New Zealand’s persistently low productivity has long puzzled the OECD, despite expectations the far-reaching reforms of the late 1980s and early 1990s – which the OECD championed – would reverse that.

It blames the weak performance on the country’s distance from its main markets, relatively small population, weak capital investment and a lack of competition internally.

Stuff (September 2017) – Shamubeel Eaqub: New Zealand has a productivity problem

We are working harder to grow the economy, but we aren’t getting much better at it. Poor productivity has plagued New Zealand for the past 40 years.

We have a productivity problem. The problem is not new, there are no easy fixes, and doing more of the same will most certainly not fix it. We should not pretend that any of the political parties have a convincing plan to fix it.

70 Comments

  1. Blazer

     /  March 7, 2018

    NZ leads the way….no brainer …financial inequality.As has been mentioned- before the neo liberal experiment of trickle down b/s, a teacher earned as much as a backbench M.P.Today that M.P earns 3x…more.Ludicrous executive pay in the private and public sector ,justified by ‘its the going rate for talent’ has been exposed time and again as an absolute construct.The un and deregulated financial sector is the cause of inequality.$NZ500 billion in fines paid by banks in the last 10years is an indictment on the whole capitalist…system.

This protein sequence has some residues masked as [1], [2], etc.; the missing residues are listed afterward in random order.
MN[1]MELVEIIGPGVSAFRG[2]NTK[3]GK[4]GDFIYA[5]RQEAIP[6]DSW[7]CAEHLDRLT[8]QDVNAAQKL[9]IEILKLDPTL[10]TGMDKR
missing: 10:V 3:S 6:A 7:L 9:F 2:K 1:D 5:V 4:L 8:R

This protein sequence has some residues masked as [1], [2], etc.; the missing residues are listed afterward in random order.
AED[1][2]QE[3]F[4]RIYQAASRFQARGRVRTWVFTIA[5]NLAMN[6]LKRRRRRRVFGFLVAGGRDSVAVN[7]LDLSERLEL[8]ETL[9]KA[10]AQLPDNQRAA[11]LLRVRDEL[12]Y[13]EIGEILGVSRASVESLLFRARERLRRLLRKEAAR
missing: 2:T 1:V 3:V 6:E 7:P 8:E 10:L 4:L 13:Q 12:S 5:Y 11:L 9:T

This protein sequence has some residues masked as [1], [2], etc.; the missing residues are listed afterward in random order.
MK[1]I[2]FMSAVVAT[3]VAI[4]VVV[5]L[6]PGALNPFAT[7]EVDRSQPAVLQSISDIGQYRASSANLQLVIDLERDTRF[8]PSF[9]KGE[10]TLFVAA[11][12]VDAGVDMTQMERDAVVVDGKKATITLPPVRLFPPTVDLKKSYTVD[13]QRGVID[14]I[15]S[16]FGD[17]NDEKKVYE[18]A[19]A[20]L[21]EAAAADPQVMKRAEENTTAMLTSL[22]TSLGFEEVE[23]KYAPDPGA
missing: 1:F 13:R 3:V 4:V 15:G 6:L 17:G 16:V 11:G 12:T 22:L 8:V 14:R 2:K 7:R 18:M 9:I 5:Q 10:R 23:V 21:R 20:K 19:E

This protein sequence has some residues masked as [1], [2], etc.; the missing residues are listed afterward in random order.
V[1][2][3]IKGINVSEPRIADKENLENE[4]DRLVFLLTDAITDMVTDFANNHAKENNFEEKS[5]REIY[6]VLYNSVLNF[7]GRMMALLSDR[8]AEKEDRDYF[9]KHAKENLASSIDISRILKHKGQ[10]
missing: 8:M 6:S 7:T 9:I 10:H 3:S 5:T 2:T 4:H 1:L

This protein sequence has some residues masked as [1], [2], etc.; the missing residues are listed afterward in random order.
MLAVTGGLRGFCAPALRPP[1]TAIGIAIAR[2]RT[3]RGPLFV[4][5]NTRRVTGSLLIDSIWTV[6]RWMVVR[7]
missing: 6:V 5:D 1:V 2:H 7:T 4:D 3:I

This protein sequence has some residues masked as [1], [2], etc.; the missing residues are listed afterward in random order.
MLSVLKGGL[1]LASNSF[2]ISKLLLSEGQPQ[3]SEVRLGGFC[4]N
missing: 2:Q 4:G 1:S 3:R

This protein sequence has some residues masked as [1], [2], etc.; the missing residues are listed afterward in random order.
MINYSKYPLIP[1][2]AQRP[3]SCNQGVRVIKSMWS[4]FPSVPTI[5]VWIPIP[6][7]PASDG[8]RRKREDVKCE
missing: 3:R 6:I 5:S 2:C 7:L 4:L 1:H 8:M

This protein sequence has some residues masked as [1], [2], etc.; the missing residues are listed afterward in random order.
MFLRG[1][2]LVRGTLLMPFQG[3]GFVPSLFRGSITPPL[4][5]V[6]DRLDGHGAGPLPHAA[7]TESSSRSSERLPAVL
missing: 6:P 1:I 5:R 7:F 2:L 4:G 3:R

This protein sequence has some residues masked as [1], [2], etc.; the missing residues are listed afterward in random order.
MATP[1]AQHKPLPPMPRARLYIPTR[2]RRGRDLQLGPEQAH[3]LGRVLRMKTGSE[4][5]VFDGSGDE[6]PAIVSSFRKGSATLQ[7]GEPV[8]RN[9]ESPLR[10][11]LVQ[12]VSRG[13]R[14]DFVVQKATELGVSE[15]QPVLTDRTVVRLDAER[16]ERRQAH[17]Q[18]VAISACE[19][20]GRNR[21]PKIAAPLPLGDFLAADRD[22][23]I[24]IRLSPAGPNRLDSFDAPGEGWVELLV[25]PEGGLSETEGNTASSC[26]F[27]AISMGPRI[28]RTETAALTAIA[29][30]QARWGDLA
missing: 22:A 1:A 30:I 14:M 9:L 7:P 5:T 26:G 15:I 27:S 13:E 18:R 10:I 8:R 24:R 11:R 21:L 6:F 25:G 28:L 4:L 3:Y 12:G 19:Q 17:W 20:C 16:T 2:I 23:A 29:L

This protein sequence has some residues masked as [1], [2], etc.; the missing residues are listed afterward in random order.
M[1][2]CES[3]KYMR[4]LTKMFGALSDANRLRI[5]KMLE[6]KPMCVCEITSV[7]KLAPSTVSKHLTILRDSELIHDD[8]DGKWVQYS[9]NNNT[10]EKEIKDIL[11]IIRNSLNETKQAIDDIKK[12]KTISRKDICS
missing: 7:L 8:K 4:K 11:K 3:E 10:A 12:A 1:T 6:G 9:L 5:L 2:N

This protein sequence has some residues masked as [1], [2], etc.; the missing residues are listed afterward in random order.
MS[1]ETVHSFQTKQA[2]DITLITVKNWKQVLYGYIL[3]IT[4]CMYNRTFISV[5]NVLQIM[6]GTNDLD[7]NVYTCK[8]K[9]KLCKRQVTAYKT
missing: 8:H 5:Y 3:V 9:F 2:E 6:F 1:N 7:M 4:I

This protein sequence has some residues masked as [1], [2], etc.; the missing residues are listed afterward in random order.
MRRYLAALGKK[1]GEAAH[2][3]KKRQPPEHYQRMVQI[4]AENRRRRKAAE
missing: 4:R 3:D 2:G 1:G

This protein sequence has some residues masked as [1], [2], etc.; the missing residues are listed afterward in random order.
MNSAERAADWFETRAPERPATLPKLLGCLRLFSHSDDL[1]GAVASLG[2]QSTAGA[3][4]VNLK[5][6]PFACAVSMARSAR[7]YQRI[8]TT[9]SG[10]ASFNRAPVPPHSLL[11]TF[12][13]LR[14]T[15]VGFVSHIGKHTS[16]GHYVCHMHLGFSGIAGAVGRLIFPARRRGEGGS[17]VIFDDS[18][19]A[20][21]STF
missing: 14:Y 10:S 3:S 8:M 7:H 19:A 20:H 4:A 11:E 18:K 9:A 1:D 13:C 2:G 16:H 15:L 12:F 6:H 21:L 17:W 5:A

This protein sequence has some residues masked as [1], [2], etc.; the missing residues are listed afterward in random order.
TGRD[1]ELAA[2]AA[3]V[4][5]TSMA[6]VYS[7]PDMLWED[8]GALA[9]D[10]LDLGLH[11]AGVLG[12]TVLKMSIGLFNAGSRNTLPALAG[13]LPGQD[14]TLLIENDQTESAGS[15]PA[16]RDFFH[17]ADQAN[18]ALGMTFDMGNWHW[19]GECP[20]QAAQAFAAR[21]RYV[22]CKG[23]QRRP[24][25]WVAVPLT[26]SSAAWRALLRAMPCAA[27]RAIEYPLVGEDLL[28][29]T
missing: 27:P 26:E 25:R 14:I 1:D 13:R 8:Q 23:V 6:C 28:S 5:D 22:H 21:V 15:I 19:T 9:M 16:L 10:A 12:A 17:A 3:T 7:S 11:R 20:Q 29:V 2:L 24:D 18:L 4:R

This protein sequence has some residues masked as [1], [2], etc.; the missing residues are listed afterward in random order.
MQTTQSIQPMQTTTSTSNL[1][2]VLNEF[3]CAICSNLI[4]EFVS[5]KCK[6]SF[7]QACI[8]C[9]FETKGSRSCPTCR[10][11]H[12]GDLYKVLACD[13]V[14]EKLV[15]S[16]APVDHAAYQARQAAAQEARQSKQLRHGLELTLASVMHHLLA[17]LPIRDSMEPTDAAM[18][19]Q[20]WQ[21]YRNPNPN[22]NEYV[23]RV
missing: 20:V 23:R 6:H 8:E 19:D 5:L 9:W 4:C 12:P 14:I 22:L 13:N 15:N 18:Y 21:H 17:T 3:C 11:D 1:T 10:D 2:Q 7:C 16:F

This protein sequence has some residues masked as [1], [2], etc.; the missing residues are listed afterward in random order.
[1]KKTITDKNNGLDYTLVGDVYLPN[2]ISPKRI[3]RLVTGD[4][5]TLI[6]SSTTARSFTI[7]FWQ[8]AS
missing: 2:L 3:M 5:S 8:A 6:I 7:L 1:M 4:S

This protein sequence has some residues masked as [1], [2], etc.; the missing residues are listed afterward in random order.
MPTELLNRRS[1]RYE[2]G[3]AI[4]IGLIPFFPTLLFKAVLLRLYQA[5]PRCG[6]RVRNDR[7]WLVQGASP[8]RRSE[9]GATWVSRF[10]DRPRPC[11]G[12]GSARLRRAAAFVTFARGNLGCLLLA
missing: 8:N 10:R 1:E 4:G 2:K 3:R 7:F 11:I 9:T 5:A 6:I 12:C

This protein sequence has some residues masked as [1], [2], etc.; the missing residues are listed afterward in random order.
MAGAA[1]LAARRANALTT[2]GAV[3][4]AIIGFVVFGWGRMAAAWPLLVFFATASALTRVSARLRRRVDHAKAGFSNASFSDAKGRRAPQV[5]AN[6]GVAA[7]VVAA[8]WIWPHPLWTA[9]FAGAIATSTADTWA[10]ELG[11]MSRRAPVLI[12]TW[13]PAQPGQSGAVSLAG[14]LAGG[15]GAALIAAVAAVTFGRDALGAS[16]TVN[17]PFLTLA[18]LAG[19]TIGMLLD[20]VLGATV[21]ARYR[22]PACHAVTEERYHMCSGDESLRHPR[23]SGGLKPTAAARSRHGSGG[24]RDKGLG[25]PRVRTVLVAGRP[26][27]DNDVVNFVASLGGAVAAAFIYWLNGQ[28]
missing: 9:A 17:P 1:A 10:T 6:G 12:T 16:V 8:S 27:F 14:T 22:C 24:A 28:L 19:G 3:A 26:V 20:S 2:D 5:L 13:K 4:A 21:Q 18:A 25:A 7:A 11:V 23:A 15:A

• PDB

       /  March 7, 2018

      “It blames the weak performance on the country’s distance from its main markets, relatively small population, weak capital investment and a lack of competition internally.”

      None of which the new govt will/can fix;

      *distance from its main markets – not much you can do there.
      *relatively small population – they are for majorly reducing immigration.
      *weak capital investment – wont happen under this govt.
      *lack of competition internally – this govt hates competition of any sort.

      • High Flying Duck

         /  March 7, 2018

        So the Government are for reducing the population growth (although they have notably done nothing towards this as yet despite the rhetoric)